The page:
Thu, 21 Sep 2017 14:40:33 GMT | Total Writes: 53
Thu, 21 Sep 2017 14:40:33 GMT | dump complete
Let’s now confirm that the index was transferred successfully:
On the target Elaticsearch node, perform:
[[email protected] ~]# curl -u user:password localhost:9200/_cat/indices?v | grep docker-daemon
Positive output would be:
% Total    % Received % Xferd  Average Speed   Time    Time     Time  Current
                             Dload  Upload   Total   Spent    Left  Speed
100  2394  100  2394    0     0   245k      0 --:--:-- --:--:-- --:--:--  259k
green  open   logstash-docker-daemon        eilJdiZvSGixTNIfMwP-kw   5   2         41            0    292.3kb        292.3kb

Export my data – Option 2

In option 1, we want first to output the index into a file before moving it to the new Node.
This can be achieved by something similar to:
elasticdump \
  --input=http://user:[email protected]_node:9200/docker-daemon \
  --output=/data/docker-daemon.json \
elasticdump \
  --input=/data/docker-daemon.json \
  --output=http://user:[email protected]_node:9200/docker-daemon \
Note that we first export the data from the index into the /data/docker-daemon.json file.
We then use this file as input to be moved into the new node.

Analyzers and Mappings

What was shown was the most basic method of moving an index from a node into a new one.
In a probable scenario when moving an index, you will want to move the index with its appropriate analyzers and field mappings.
If this is the case, you will want to move these before moving the index. This would be achieved by cascading the 3 statements as shown:
elasticdump \
  --input=http://user:[email protected]_node:9200/docker-daemon \
  --output=http://user:[email protected]_node:9200/docker-daemon \
elasticdump \
  --input=http://user:[email protected]_node:9200/docker-daemon \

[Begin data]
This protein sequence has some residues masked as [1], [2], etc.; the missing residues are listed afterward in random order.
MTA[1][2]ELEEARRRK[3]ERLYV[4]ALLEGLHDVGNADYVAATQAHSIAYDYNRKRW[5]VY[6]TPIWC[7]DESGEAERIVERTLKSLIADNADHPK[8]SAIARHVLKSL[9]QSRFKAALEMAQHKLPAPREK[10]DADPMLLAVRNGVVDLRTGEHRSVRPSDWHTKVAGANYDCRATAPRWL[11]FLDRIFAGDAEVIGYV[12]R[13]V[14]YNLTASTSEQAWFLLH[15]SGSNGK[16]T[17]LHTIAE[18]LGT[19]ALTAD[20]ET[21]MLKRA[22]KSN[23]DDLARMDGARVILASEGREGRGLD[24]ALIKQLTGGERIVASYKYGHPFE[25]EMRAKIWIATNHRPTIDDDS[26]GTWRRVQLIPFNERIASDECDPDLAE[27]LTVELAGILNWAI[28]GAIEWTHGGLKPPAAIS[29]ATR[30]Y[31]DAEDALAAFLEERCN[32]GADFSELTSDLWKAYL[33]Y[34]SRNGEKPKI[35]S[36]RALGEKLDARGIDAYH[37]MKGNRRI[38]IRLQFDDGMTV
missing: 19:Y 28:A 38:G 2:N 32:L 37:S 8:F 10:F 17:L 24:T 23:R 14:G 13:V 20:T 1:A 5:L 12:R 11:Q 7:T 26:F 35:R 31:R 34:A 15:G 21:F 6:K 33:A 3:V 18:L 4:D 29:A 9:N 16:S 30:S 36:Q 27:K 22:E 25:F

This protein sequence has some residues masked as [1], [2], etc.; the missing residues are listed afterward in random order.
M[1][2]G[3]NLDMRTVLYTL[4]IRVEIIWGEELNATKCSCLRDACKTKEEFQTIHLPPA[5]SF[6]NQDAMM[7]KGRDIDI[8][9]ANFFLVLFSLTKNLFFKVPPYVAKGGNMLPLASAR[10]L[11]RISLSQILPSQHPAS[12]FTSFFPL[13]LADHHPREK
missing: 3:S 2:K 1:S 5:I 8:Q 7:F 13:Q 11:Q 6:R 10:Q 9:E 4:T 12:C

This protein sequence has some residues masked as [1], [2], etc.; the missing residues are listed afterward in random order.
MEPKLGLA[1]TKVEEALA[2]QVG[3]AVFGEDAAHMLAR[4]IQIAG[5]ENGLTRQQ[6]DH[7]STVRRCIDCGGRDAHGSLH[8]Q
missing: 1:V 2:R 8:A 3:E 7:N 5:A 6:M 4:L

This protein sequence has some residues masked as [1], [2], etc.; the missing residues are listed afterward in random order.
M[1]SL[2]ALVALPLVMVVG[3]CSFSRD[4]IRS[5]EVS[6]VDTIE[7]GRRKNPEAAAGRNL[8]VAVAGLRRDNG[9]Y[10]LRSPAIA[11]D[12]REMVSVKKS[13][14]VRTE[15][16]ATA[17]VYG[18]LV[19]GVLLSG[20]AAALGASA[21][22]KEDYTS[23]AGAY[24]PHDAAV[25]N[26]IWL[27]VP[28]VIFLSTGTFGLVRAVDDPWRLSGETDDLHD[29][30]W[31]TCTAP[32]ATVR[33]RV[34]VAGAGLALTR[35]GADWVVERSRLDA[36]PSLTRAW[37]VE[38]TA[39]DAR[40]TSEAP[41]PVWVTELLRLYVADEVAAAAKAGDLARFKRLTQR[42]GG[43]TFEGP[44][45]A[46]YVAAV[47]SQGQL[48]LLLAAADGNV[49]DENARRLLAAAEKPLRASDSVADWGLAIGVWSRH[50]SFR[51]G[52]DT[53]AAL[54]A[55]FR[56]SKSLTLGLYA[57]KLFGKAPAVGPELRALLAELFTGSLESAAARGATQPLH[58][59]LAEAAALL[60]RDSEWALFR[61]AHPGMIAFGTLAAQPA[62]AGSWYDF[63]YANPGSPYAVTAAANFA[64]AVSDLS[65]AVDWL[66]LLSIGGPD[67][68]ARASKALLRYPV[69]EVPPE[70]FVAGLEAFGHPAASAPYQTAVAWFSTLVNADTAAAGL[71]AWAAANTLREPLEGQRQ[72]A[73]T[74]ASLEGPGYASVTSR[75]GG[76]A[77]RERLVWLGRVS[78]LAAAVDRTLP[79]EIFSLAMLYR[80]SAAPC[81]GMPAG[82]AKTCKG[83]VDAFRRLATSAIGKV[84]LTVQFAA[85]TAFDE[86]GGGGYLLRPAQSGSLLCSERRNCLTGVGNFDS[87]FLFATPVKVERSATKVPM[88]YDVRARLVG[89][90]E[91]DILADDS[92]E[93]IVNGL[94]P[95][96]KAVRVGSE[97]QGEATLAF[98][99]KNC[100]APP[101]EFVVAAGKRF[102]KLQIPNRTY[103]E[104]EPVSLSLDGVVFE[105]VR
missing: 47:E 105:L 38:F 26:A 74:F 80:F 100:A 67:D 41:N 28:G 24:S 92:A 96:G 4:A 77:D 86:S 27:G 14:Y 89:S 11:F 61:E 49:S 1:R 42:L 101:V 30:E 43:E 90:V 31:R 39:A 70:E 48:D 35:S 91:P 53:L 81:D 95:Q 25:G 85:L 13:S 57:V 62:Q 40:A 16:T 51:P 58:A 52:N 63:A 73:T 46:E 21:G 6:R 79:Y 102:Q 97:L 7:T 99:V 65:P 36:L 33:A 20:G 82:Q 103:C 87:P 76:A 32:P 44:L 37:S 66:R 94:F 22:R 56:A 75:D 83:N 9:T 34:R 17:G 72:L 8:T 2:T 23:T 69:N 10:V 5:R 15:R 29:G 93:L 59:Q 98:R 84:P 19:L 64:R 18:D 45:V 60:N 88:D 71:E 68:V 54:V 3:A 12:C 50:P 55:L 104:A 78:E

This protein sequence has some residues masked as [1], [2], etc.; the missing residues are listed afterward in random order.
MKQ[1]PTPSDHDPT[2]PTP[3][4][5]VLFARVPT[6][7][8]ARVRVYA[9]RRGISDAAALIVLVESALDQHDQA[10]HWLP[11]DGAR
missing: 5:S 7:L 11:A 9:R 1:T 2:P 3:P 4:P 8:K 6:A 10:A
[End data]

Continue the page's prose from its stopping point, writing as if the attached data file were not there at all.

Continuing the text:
--output=http://user:[email protected]_node:9200/docker-daemon \
elasticdump \
  --input=http://user:[email protected]_node:9200/docker-daemon \
  --output=http://user:[email protected]_node:9200/docker-daemon \

Extra Options

What was shown is the basic manipulation of elasticdump.
A series of other parameters may be used depending on your requirement.
Some commonly used parameters include:
–searchBody: Useful when you do not want to export an entire index. Example:  –searchBody ‘{“query”:{“term”:{“containerName”: “nginx”}}}’
–limit: Indicates how many objects to move in batch per operation. Defaults to 100
–delete: Delete documents from the input as they are moved.
A full list of these can be found on the official tool page here.

Final Considerations

Moving elasticsearch indexes across nodes and clusters should not be a burden and elasticdump proves that.
The tool is well documented and easy to use so if you need move Elasticsearch indexes around, look no further.
As mentioned in the introduction, there are other alternatives such as using logstasn elasticsearch-input-plugin or even Elasticsearch Reindex API but these are our of the scope of this article.

Software engineer, geek, traveler, wannabe athlete and a lifelong learner. Works at @IBM